Literary fans will also appreciate the Jane Austen Centre. The author made the city her home in the early 1800s, and it inspired two of her books, Northanger Abbey and Persuasion.
Where to eat and drink: Olive Tree is Bath’s only Michelin star restaurant in the city centre, or try Restaurant Hywel Jones at Lucknam Park Hotel & Spa 20 minutes away. Back within walking distance, try the £70 tasting menu at Menu Gordon Jones or Sotto Sotto, an Italian restaurant set in a cave. Other highlights include The Dark Horse and The Canary Gin Bar for cocktails, Hall & Wood House and The New Inn for rooftop beers. The Bathwick Boatman is where to head for a Sunday roast – and you can also hire a rowboat.
Where to stay: City centre favourites are Eight, a luxury townhouse with eight rooms, Queensberry Hotel and No.15 Great Pulteney and Spa. Gainsborough Bath Spa hotel is where to splash the cash, but we prefer the cool but casual Black Fox Pub across the road, which is a minute’s walk from the Thermae Bath Spa. Babington House (Soho House members only) and The PIG-near Bath are less than 30 minutes away.
If you’ve never visited York before, prepare to be in awe of this pretty UK city, which is surrounded by the longest town walls in England.
Must-sees include York Minister cathedral, Clifford’s Tower; a lookout point built by William the Conqueror to defeat the rebels of the North, and The Shambles, said to be the real-life inspiration for Diagon Alley in Harry Potter.
When you’re done walking the city walls and marvelling at the views, there are an abundance of independent bars, restaurants and boutiques waiting to be discovered.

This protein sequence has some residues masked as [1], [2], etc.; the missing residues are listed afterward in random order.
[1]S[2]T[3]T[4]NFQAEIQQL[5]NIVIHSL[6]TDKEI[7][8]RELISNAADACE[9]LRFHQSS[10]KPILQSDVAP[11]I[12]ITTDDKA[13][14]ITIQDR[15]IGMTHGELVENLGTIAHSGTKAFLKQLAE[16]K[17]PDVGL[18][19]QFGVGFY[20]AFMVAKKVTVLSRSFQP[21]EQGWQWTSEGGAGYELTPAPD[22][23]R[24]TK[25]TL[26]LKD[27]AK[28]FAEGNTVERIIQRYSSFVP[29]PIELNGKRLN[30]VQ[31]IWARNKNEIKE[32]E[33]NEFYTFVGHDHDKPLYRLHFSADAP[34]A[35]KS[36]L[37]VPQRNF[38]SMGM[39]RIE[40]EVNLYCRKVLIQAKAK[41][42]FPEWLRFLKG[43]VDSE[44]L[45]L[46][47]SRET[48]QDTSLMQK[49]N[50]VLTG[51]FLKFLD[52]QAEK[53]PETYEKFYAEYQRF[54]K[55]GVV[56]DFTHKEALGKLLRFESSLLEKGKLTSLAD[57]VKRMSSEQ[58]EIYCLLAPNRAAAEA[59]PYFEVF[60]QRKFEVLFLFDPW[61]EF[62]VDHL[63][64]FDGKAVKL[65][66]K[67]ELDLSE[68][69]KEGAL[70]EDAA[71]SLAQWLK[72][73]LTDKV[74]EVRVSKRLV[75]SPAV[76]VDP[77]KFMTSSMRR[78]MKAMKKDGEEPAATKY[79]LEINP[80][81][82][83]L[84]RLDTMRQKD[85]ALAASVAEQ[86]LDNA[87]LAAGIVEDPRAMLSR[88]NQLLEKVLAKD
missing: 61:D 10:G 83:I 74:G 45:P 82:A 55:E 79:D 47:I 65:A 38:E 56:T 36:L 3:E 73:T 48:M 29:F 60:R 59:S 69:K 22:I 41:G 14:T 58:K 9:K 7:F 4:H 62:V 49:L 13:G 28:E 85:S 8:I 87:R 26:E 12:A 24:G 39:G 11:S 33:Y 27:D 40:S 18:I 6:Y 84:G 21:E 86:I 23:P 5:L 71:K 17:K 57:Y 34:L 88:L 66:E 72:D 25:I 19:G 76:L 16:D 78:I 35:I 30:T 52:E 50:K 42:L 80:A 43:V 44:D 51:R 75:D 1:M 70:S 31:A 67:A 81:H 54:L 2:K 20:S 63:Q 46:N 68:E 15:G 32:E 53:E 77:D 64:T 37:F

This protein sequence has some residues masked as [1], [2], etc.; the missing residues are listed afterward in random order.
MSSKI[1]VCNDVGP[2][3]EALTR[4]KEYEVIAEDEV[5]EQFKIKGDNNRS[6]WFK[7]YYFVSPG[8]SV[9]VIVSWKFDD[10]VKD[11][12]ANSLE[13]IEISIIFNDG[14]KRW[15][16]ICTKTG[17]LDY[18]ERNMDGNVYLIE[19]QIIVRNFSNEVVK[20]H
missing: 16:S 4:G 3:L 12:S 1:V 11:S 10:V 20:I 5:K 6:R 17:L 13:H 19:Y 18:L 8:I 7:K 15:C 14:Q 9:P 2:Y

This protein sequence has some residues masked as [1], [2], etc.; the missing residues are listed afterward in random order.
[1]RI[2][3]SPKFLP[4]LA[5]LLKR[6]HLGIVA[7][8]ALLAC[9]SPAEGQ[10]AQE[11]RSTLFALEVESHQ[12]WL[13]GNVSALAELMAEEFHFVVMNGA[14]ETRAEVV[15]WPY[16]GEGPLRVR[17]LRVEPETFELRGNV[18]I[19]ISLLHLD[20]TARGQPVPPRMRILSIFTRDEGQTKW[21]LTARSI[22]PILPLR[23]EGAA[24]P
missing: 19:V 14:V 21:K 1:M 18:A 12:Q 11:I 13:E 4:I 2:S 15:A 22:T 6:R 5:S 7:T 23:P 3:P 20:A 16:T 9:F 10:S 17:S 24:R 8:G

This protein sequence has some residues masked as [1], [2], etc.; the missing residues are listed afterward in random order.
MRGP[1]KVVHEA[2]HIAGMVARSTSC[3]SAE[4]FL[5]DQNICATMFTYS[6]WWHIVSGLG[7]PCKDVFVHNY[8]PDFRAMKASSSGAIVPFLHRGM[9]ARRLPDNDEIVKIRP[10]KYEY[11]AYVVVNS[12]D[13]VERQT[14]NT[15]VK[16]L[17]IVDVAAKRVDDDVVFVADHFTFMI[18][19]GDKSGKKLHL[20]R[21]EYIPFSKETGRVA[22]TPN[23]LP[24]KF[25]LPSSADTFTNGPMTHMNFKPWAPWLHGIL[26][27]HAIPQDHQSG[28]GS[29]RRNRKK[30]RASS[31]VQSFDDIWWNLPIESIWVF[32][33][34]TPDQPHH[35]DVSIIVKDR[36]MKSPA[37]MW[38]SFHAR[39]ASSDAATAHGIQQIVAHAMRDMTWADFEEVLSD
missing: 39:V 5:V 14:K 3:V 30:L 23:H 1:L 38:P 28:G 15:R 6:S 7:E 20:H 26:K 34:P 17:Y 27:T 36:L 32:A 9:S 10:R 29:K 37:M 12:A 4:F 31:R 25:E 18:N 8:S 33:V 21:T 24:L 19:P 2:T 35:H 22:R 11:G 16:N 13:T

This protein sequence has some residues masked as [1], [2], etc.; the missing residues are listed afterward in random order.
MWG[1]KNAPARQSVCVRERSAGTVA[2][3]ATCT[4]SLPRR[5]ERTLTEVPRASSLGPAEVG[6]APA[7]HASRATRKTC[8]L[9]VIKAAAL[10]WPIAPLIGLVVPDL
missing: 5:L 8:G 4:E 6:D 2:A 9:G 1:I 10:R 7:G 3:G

Where to eat and drink: Tommy Banks’ Roots became York’s first Michelin star restaurant in January 2021. We’re also big fans of Cave Du Cochon, which serves charcuterie, cheese plates and sourdough pizzas alongside natural wines. For drinks, check out medieval drinking hole, House of the Trembling Madness, the beer garden at The Lamb & Lion Inn, which also has rooms, and York’s smallest pub, Blue Bell. Iconic cafe Betty’s in St Helen’s Square is a must-visit for afternoon tea. They are also do hamper gifts online including nationwide delivery.
Where to stay: The Grand is York’s finest five-star hotel. It serves fancy afternoon teas and has a spa for guests. Boutique options include Hotel Du Vin (check out the double bath Signature Suite room), Judge’s Court, and The Parisi Hotel in trendy Walmgate.
Cambridge is best known for its university, but if you thought all there was to this city was brainy students, think again.
Punt down the River Cam and glimpse the famous Mathematical Bridge. Take a stroll through the hidden Botanic Gardens, or step foot on the 25-acre Parker’s Piece common, said to be the ‘birthplace of football’.